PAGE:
Advertisement

Most Popular Prius Posts for November: The Recalls Have It

Follow John

Wrecked Toyota Prius owned by Elizabeth James, photo by Ted James, from Houston Press

Wrecked Toyota Prius owned by Elizabeth James, photo by Ted James, from Houston Press

Ack! It's December! Wha'ppened? Well, to avoid thoughts of the holiday shopping you haven't done yet, here are the most popular posts of the past 30 days on AllAboutPrius.com, three of them returning from October's most popular posts.

This month, it's all about safety and recalls. The well-publicized floor mat recall (which we'll be updating soon), the rising concern over sudden acceleration, and even possible problems with Prius high-intensity headlights. And as we expected, the first photos of a Toyota Prius station wagon were popular too.

# 1: 30 Days of the 2010 Toyota Prius: Your Reference Guide. It's the Reference Guide. It's always on top. That's all we need to say. It provides the basics on the all-new, totally redesigned 2010 Toyota Prius hybrid. Bottom Line: You should start here for any and all of the 2010 Toyota Prius information you're searching for.

# 2: Prius Sudden Acceleration: Much Ado About Nothing? This article got a lot of traffic when we published it in May, then fell off the radar. Now, it's back.  Bottom Line: Sudden acceleration has never conclusively been proven in any vehicle, and most safety experts believe driver error is to blame. Among other things, no car sold today can out-accelerate its brakes. Nonetheless, Toyota is under fire from consumer advocates who believe that incorrect floor mats are only one part of the problem.

Toyota's diagram showing how to properly install floor mats

Toyota's diagram showing how to properly install floor mats

Enlarge Photo

# 3: High-Intensity Headlight Horrors Perplex Prius Owners. We're still not sure why this article from mid-July hit the Top Five last month, rising one notch this month, unless missed a news item. Any ideas, you guys?  Bottom Line: An AdAge story says second-generation (2004-2009) Toyota Prius models have a reliability problem with their optional xenon high-intensity discharge (HID) headlights. The bulbs are expensive, no doubt, but we think the data are fuzzy. If you have a xenon bulb fail, we suggest you consider replacing it yourself, rather than paying your dealer to do it.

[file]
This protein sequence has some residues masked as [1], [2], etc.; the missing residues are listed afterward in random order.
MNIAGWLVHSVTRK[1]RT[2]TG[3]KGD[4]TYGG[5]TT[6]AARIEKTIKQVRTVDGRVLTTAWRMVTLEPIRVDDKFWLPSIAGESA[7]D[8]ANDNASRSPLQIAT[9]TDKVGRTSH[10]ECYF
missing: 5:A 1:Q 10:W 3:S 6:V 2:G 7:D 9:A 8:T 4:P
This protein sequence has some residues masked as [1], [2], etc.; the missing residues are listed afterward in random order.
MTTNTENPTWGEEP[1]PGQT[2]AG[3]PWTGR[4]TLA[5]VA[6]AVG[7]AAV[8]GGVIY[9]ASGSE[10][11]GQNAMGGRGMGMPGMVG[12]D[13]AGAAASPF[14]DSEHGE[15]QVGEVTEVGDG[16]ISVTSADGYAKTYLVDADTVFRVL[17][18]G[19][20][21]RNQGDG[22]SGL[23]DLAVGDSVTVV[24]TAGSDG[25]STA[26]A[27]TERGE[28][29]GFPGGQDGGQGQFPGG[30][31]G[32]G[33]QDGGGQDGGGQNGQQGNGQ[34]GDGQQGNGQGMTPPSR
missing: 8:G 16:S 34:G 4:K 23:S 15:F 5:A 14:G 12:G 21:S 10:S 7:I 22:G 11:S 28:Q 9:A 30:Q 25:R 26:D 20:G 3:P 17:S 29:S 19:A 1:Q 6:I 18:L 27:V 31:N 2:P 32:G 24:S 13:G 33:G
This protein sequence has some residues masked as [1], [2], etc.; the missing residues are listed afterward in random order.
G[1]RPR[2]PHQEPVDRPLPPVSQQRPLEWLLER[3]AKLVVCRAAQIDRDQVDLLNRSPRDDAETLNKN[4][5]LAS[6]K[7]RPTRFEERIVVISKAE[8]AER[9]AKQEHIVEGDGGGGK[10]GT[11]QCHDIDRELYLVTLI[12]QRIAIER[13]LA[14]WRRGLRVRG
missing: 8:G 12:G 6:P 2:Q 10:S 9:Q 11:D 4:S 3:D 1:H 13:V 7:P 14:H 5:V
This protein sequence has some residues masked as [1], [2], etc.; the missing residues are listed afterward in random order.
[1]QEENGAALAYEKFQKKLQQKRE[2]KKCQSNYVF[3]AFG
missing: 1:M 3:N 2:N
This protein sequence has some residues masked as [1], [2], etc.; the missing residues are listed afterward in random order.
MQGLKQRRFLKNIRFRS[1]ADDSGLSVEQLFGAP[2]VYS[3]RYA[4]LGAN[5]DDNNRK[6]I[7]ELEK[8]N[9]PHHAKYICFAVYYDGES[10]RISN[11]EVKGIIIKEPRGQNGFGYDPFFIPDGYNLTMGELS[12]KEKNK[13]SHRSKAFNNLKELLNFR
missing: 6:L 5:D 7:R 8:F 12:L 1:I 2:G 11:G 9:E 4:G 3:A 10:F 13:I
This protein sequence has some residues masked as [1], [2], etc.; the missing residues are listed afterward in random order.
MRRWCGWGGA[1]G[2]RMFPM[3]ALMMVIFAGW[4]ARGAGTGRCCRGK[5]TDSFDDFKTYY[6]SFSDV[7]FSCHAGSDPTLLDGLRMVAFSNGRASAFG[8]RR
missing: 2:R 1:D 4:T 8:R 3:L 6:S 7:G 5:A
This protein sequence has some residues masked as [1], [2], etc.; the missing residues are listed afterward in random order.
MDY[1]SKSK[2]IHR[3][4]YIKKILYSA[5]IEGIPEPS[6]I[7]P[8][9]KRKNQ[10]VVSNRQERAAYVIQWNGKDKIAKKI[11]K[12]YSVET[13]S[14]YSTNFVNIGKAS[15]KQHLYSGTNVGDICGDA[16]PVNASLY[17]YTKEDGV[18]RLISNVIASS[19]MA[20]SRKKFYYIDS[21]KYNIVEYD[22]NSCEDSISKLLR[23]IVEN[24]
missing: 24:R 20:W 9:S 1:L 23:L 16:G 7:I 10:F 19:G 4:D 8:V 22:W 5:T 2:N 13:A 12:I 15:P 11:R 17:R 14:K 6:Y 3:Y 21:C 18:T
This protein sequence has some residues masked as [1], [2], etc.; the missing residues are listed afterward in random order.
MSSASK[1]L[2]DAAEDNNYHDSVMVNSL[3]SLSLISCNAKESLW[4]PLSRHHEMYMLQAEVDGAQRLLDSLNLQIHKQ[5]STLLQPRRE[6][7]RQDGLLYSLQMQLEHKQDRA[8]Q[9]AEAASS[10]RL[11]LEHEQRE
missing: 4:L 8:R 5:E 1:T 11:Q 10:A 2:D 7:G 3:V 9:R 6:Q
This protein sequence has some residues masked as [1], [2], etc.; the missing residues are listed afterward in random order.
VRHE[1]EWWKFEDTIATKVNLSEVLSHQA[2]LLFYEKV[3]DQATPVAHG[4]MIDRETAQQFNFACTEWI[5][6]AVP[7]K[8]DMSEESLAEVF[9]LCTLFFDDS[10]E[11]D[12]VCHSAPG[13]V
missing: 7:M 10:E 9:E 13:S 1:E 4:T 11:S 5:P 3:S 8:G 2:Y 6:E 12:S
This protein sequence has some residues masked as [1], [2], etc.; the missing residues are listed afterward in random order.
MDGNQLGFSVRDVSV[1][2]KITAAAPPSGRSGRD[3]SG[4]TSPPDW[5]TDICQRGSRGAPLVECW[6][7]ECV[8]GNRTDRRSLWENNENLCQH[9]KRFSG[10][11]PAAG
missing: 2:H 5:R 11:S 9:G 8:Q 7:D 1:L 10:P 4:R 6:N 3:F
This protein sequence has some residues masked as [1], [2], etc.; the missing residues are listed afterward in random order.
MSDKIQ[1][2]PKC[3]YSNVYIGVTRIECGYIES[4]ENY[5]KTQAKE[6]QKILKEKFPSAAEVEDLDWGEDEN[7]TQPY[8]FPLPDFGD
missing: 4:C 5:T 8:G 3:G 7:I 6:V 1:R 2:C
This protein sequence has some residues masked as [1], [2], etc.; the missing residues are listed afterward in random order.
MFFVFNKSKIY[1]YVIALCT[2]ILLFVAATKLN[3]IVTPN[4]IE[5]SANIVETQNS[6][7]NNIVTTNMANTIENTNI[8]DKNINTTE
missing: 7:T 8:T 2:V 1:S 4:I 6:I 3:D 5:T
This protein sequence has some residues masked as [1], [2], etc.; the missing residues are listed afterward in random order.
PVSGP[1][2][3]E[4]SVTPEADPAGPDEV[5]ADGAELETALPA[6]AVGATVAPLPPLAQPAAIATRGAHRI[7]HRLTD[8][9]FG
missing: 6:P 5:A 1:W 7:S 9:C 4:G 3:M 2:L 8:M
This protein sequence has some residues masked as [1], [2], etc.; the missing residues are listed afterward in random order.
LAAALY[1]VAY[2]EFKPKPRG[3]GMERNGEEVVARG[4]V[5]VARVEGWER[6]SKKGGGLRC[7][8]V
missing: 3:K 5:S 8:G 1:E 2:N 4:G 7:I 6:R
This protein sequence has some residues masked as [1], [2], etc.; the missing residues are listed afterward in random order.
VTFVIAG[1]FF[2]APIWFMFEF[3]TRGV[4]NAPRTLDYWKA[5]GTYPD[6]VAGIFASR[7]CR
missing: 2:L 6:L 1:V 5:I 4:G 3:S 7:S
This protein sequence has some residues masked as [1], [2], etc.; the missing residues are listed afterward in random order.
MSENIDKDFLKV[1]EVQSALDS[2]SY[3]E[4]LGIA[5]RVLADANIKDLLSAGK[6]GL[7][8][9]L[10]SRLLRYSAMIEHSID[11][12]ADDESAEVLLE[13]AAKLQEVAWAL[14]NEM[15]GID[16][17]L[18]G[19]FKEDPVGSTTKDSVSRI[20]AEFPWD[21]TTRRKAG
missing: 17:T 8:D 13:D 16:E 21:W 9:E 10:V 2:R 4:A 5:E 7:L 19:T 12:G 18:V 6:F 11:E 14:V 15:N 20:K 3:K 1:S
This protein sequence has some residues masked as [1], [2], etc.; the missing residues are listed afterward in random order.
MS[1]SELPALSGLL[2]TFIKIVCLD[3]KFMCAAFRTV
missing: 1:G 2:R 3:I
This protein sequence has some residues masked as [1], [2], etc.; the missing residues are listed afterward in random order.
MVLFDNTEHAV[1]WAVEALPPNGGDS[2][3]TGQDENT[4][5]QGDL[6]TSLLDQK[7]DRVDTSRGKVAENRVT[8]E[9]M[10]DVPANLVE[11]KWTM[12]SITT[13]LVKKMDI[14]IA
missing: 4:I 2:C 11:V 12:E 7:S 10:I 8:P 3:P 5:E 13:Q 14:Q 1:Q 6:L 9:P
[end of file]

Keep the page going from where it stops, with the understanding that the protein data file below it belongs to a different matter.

# 4: ALERT: Toyota Recalls 2004-2009 Prius, DoT Urges Removing Floor Mat. This continues to be an important news story, one that we're planning to update soon. It falls from # 2 last month to # 4 this month.  Bottom Line: The U.S. Department of Transportation strongly urges owners of any model of 2004-2009 Toyota Prius to remove the driver's side floor mat immediately. This can avoid potential safety issues with the brakes and accelerator. Toyota is developing a fix, and the automaker will reach out to owners through the media and individually soon.

Toyota Prius station wagon, from BurlappCars.com

Toyota Prius station wagon, from BurlappCars.com

Enlarge Photo

# 5: First Photos: 2011 Toyota Prius Station Wagon!  As the world's most popular hybrid car (Toyota has now built more than 1.5 million of them), the Toyota Prius always attracts interest. A new body style after 10 years of a sole Prius model intrigued many readers. Bottom Line: The photos from Japanese magazines that we published clearly show a station wagon, with markings that indicate it may be a model of the Plug-In Prius that Toyota will launch for fleets in small numbers this year. Whether the U.S. market will ever see the Prius wagon is a totally different question, though.